Sunday, May 5, 2013

Respecting Diversity Program

"The RD program is designed to build an inclusive learning community. The activities in the program help students develop a positive self-concept and respect for others, reduce challenging behavior, and create learning teams that support diverse learners." (Source:

In her book "Teaching to Diversity: The Three-Block Model of Universal Design for Learning", Jennifer Katz lays out three blocks that she feels are important in creating inclusive classrooms and schools.  The blocks are (1) Systems and Structures, (2) Instructional Practices and (3) Social and Emotional Learning: Developing Compassionate Classroom Communities.  The following graphic summarizes her approach:
The first component of the program is the "Respecting Diversity Program".  This program consists of 8-9 lessons (depending on if you choose to the 8th) and focuses on students understanding themselveas a learners using Gardner's Multiple Intelligences.  I'm struck again and again each time these come up by the fact that there is actually no conclusive research that using Gardner's Intelligences enhances "learning".  I wonder if it is because of the way that we try to measure "learning" and if we have gotten that definition correct.
The program is wonderful as it has students look at their learning strengths and challenges and think through how they can use their strengths to maximize their learning and then it expands in to the benefit of working with others who have different learning strengths from you.  Students can start to see the true power of collaborating with others when it is framed this way.  The whole truly can become more then the sum of the parts when we stop to think about how the diversity of the group can add to the final product. 
The last lesson in the program is the lesson that speaks to my heart as it addresses the diversity of "disability" and speaks to the fact that for those with disabilities, some of their "intelligences" may create more significant barriers.  For example, a person who is blind would not be a strong visual learner.  But then it flips it around... that person who is blind often has a learning strength (often auditory learning) that he/she can use to maximize his/her learning.  In the end, we all have our learning strengths and challenges and it is just a matter of degree.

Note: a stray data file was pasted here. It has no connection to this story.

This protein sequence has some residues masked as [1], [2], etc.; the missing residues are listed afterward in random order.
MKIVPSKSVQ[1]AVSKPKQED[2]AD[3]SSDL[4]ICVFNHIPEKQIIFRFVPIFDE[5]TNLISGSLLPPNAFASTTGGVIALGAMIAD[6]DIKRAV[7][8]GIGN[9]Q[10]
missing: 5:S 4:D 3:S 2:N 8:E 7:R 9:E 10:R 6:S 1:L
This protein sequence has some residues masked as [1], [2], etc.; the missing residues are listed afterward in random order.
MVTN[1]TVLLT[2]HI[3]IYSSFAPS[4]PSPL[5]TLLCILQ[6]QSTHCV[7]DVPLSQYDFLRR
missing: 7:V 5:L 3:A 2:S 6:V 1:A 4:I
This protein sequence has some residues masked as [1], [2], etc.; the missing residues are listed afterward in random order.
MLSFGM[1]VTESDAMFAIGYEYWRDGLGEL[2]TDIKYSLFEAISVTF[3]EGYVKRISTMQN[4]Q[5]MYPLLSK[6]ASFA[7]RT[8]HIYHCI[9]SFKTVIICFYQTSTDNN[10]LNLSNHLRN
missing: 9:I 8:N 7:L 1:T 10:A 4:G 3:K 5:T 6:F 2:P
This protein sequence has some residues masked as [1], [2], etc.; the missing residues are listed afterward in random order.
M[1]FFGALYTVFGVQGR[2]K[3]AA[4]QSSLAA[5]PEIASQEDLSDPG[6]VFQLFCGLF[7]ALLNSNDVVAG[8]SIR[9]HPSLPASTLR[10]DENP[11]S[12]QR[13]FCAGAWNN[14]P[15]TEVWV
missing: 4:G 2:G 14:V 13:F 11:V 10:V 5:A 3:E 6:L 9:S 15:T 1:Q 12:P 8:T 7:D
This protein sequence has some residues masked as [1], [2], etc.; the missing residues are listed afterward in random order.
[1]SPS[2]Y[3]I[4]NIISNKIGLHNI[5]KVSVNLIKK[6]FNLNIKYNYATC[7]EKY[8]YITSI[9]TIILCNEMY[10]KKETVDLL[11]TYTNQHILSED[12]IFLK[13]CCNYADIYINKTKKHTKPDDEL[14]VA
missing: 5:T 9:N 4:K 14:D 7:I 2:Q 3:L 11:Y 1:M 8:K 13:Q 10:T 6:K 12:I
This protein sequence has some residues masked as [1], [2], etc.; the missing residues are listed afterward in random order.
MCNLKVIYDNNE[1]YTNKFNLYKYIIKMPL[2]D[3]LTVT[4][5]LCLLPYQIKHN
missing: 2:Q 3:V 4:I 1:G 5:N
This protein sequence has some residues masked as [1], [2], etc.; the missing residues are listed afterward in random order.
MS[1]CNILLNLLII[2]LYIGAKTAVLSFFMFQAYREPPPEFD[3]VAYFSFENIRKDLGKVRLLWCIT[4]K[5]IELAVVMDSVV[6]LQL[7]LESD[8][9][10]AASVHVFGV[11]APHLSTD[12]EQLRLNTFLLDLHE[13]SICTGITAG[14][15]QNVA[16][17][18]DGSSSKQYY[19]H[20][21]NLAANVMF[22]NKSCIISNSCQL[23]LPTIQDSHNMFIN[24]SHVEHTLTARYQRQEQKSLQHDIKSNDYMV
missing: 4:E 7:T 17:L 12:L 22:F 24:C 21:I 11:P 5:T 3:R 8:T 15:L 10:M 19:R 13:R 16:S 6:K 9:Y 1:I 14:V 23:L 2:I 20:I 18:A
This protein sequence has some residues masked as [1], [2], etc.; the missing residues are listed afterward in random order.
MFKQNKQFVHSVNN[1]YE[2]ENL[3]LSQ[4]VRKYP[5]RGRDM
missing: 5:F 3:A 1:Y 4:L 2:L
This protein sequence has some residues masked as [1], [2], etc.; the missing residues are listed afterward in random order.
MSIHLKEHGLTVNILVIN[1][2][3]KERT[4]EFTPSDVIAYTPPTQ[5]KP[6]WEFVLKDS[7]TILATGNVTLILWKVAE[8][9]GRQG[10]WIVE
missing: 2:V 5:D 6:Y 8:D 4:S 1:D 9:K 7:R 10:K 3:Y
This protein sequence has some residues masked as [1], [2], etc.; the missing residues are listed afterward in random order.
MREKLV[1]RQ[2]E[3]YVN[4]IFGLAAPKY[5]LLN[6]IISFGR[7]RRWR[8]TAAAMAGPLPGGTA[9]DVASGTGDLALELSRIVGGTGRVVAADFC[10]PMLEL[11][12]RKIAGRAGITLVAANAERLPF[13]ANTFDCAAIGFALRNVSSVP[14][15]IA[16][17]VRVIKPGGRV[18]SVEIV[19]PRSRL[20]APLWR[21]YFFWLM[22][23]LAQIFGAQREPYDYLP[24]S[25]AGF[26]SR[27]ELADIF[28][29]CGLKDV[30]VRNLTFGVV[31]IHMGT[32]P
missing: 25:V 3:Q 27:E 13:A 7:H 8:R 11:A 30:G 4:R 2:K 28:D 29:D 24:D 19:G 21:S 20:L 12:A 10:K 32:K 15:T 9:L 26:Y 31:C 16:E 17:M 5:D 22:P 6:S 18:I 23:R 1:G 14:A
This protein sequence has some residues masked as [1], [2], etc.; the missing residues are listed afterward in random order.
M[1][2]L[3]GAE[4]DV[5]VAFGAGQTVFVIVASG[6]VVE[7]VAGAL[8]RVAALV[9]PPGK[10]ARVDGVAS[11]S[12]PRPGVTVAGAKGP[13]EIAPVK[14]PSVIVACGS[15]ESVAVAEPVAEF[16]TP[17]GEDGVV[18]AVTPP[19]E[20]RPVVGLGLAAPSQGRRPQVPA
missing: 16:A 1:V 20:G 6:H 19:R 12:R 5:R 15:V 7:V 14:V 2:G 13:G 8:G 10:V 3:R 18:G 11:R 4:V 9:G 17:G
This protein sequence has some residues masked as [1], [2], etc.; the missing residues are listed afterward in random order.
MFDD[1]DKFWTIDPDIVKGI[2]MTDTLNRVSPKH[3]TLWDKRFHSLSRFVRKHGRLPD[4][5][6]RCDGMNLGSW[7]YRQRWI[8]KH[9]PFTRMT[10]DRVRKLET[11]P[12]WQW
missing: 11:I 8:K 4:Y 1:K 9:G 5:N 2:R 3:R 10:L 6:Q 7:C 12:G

I think one of the things that struck me with the whole program was how it ties directly in to the Psycho-educational Assessments that we often do in "special education" as these assessments often give us glimpse in to processing challenges that a student may or may not have.  Particularly for students with Learning Disabilities, we will see a processing challenge that creates a barrier to "intelligence".  It speaks to the importance of Universally Designed Learning so we can help students to understand both these challenges and their strengths and then find tools and methods for them to use their strength so that they can demonstrate their knowledge.  When we restrict that student to paper and pencil methods, the only choice we have is to "dumb down" or remediate the work they are doing.  When we put that student in a self-contained setting we often are looking to keep using the process that we have traditionally defined as the "right process" and remediate the work.  When we place this student in an inclusive environement we are challenged with the task of helping them to find the tools, modifications, adaptions that will help them use their processing strengths rather than focus on their processing weaknesses.  This is where we get to the concept of "high expectations for all" that comes with inclusive approaches to education. 
The idea behind this curriculum though is that we shouldn't just be restricting these supports to those with special education codes.  We should be teaching all students about their learning strengths and challenges, exposing them to a variety of tools and methods that link to those strengths and challenges and then give them choice and freedom to use these as they need to so they can maximize their own learning.  We often feel overwhelmed with the idea of having to differentiate for students but perhaps we should consider the possibility that if we provide them with the right background and the right tools, students will actually be able to differentiate for themselves.

Maybe this is one of those situations where we should work smarter instead of harder. 

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